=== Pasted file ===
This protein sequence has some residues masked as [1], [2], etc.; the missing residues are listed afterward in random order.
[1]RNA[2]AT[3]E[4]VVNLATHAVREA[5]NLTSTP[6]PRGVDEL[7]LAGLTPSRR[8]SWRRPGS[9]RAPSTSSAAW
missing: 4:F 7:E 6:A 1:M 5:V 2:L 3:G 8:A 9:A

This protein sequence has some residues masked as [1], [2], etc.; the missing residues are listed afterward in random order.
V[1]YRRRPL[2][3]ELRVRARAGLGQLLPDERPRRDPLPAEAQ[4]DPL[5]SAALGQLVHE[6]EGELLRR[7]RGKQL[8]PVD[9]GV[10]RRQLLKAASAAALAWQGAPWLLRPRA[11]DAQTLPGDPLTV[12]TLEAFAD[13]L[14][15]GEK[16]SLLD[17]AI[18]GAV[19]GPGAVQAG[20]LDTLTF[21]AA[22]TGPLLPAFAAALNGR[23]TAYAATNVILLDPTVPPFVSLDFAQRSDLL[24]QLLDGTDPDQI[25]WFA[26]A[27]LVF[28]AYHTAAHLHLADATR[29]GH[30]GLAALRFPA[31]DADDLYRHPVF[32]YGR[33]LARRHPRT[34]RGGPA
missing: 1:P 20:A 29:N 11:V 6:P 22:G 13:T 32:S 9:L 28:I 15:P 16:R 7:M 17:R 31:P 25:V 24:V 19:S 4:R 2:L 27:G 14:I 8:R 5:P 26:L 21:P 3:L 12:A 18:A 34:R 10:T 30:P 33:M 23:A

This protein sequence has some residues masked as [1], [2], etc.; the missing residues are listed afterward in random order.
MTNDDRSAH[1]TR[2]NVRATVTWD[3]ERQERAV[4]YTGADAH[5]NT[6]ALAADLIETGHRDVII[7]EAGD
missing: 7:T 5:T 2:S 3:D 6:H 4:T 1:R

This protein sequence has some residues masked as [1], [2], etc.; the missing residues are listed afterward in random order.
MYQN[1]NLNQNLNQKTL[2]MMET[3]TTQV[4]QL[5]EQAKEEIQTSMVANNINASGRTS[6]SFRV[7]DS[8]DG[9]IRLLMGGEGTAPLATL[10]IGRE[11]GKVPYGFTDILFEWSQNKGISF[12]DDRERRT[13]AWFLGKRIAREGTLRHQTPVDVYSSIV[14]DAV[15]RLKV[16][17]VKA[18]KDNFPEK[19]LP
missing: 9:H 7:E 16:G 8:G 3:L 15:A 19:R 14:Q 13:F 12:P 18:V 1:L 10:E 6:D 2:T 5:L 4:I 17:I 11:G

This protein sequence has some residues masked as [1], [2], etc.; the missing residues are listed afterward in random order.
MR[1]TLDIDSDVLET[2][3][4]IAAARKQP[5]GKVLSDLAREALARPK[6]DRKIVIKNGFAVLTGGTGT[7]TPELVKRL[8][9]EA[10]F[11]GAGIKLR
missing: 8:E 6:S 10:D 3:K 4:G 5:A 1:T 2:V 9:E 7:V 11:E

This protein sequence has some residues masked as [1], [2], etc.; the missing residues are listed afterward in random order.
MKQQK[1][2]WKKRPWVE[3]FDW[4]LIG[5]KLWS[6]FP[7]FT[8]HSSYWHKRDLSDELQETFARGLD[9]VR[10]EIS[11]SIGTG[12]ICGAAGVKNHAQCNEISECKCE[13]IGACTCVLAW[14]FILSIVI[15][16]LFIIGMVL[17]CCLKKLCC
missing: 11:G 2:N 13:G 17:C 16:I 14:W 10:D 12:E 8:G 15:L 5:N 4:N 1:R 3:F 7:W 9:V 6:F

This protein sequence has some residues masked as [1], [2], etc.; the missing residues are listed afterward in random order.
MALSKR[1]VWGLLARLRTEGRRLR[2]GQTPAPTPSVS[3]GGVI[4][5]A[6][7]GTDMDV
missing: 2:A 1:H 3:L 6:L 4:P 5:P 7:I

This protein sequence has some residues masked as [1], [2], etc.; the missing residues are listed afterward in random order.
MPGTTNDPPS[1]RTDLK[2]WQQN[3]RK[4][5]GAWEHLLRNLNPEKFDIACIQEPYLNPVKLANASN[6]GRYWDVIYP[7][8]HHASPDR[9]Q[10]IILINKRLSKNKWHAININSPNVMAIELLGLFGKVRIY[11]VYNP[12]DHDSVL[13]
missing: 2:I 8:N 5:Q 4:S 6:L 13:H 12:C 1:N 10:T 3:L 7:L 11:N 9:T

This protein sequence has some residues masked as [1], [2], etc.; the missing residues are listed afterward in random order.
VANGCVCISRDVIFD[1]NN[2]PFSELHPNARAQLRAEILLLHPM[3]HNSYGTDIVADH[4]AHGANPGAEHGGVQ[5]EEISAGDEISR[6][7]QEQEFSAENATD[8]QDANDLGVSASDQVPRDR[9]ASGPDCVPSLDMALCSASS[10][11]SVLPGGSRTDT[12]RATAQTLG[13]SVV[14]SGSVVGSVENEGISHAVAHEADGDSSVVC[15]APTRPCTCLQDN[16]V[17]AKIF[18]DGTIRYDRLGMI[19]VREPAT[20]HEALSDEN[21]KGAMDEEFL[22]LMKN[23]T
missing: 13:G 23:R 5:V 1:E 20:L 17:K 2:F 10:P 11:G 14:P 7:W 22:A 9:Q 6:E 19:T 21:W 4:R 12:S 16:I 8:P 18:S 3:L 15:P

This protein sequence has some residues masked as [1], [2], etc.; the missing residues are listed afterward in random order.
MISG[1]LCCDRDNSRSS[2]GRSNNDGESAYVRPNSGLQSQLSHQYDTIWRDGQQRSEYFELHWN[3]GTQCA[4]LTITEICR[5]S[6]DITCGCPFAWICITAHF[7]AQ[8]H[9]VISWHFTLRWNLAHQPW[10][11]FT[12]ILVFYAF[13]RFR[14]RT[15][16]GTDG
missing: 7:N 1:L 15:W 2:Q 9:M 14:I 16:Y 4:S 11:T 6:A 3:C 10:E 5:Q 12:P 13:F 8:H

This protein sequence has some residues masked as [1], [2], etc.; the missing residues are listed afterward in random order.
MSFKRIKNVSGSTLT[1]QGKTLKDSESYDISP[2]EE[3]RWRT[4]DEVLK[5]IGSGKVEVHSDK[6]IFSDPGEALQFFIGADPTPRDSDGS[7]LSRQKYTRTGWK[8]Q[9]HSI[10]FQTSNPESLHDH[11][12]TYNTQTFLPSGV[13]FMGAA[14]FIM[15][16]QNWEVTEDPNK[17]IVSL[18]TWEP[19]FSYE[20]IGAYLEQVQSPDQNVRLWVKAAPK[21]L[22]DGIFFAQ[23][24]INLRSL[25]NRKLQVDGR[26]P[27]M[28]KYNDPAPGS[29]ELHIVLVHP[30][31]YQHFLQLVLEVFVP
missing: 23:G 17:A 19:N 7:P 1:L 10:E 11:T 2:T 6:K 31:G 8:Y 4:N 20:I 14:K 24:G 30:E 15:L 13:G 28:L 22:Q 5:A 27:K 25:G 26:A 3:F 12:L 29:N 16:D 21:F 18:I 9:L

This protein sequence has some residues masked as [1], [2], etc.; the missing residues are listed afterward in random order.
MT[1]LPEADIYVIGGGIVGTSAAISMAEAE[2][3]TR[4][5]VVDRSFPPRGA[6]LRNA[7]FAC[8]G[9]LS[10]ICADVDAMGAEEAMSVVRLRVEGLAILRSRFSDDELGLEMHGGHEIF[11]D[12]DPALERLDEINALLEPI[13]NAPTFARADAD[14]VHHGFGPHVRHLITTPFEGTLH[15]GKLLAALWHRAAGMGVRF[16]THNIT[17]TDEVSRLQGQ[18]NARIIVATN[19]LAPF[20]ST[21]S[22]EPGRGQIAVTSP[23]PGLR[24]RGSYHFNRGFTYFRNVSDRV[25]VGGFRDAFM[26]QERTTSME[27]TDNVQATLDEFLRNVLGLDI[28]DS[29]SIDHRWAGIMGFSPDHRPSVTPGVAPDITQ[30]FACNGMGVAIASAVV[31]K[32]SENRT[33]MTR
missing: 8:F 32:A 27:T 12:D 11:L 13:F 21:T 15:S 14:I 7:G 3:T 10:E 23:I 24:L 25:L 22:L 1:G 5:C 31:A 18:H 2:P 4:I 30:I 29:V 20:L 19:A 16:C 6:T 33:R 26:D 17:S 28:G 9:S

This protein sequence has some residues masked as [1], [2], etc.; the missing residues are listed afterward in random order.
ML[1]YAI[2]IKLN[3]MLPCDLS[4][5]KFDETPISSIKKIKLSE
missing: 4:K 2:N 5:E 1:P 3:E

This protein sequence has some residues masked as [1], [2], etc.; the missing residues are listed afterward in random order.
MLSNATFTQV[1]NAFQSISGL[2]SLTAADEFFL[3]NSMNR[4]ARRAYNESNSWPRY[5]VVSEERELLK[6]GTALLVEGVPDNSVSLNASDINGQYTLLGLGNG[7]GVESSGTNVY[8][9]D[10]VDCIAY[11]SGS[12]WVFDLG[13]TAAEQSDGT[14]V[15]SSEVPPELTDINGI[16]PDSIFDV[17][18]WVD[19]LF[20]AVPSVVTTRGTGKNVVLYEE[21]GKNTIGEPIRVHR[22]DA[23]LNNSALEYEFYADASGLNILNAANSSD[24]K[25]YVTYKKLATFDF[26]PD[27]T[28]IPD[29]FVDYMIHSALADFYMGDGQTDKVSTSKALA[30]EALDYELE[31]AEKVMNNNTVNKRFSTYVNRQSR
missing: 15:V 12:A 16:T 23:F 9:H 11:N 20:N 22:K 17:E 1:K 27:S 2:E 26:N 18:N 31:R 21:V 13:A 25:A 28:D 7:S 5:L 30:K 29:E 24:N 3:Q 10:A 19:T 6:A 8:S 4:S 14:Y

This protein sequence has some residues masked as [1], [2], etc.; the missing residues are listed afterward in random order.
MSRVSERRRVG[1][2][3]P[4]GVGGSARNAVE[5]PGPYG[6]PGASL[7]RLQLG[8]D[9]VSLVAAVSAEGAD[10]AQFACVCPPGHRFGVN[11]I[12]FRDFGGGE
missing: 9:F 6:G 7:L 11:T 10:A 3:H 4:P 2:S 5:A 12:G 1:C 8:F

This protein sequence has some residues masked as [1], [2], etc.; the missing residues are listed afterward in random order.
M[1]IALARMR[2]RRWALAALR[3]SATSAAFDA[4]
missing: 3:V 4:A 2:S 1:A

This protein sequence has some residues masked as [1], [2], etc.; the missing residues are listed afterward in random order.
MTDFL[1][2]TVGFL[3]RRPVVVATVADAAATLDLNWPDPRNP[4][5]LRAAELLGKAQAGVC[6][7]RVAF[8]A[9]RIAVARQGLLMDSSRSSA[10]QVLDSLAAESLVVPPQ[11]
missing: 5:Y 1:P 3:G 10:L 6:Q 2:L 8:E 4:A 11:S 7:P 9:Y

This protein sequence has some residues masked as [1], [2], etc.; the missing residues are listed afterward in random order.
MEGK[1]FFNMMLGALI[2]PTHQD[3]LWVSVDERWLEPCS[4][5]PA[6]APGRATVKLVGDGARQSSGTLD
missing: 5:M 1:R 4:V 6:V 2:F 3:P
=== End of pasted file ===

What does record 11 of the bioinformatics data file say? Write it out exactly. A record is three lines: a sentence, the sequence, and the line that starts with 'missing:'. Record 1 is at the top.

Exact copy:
This protein sequence has some residues masked as [1], [2], etc.; the missing residues are listed afterward in random order.
MSFKRIKNVSGSTLT[1]QGKTLKDSESYDISP[2]EE[3]RWRT[4]DEVLK[5]IGSGKVEVHSDK[6]IFSDPGEALQFFIGADPTPRDSDGS[7]LSRQKYTRTGWK[8]Q[9]HSI[10]FQTSNPESLHDH[11][12]TYNTQTFLPSGV[13]FMGAA[14]FIM[15][16]QNWEVTEDPNK[17]IVSL[18]TWEP[19]FSYE[20]IGAYLEQVQSPDQNVRLWVKAAPK[21]L[22]DGIFFAQ[23][24]INLRSL[25]NRKLQVDGR[26]P[27]M[28]KYNDPAPGS[29]ELHIVLVHP[30][31]YQHFLQLVLEVFVP
missing: 23:G 17:A 19:N 7:P 1:L 10:E 11:T 2:T 6:K 31:G 8:Y 4:N 20:I 14:K 24:G 30:E 15:L 13:G 28:L 22:Q 5:A 27:K 25:G 26:A 3:F 12:L 29:N 16:D 21:F 18:I 9:L